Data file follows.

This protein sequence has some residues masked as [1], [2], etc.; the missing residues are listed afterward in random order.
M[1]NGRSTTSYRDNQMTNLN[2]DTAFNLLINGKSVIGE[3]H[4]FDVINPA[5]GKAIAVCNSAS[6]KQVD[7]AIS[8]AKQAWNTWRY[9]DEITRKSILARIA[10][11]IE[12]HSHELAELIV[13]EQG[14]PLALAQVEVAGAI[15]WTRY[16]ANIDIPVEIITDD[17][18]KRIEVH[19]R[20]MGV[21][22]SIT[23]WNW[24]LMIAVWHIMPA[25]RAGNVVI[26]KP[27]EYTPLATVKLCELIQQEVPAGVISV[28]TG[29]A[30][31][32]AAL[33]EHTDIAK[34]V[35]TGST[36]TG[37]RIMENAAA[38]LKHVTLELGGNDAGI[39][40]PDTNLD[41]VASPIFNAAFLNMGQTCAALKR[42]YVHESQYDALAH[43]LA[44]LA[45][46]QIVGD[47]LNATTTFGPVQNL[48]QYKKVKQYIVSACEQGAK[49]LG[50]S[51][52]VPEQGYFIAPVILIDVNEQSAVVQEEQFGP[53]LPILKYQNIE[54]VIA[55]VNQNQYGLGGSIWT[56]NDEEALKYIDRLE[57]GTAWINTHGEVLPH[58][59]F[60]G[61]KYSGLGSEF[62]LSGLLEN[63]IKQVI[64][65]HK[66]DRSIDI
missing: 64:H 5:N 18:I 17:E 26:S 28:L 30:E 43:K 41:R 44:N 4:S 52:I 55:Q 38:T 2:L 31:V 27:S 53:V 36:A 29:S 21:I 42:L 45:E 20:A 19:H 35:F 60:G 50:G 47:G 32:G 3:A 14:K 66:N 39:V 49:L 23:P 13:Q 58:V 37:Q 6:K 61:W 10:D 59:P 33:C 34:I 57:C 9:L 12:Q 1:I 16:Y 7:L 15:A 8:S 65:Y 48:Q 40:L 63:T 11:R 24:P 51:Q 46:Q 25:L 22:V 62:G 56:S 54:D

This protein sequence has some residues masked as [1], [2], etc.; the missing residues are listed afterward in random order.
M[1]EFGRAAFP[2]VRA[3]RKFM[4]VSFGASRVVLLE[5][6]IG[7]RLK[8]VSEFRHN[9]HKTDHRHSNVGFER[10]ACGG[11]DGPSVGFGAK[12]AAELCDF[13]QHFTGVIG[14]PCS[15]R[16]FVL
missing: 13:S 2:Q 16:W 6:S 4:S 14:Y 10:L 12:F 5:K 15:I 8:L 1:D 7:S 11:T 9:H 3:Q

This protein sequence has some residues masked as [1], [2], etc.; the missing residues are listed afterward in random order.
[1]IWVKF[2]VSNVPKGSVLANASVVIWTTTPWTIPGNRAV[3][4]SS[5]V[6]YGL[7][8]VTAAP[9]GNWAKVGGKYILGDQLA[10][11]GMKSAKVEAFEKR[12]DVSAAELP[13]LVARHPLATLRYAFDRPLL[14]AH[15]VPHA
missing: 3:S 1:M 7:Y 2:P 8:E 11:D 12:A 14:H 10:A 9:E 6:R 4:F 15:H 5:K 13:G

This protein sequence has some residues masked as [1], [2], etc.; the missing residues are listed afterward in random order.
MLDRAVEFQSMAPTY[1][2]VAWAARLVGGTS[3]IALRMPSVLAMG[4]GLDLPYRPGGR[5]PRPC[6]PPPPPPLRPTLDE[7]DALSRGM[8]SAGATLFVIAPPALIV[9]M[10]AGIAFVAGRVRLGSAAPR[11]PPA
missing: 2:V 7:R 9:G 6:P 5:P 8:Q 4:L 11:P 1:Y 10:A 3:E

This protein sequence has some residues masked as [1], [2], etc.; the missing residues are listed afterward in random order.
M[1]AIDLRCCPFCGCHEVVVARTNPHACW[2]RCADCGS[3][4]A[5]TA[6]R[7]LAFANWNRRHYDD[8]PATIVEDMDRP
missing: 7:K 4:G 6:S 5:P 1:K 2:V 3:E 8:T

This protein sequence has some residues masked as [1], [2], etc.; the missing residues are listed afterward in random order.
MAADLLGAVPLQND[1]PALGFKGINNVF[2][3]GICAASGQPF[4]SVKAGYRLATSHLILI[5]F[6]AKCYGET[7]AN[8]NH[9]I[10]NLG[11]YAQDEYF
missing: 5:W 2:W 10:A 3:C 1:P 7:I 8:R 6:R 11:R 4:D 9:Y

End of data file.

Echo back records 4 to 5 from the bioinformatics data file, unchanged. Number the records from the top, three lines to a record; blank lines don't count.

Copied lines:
This protein sequence has some residues masked as [1], [2], etc.; the missing residues are listed afterward in random order.
MLDRAVEFQSMAPTY[1][2]VAWAARLVGGTS[3]IALRMPSVLAMG[4]GLDLPYRPGGR[5]PRPC[6]PPPPPPLRPTLDE[7]DALSRGM[8]SAGATLFVIAPPALIV[9]M[10]AGIAFVAGRVRLGSAAPR[11]PPA
missing: 2:V 7:R 9:G 6:P 5:P 8:Q 4:L 11:P 1:Y 10:A 3:E

This protein sequence has some residues masked as [1], [2], etc.; the missing residues are listed afterward in random order.
M[1]AIDLRCCPFCGCHEVVVARTNPHACW[2]RCADCGS[3][4]A[5]TA[6]R[7]LAFANWNRRHYDD[8]PATIVEDMDRP
missing: 7:K 4:G 6:S 5:P 1:K 2:V 3:E 8:T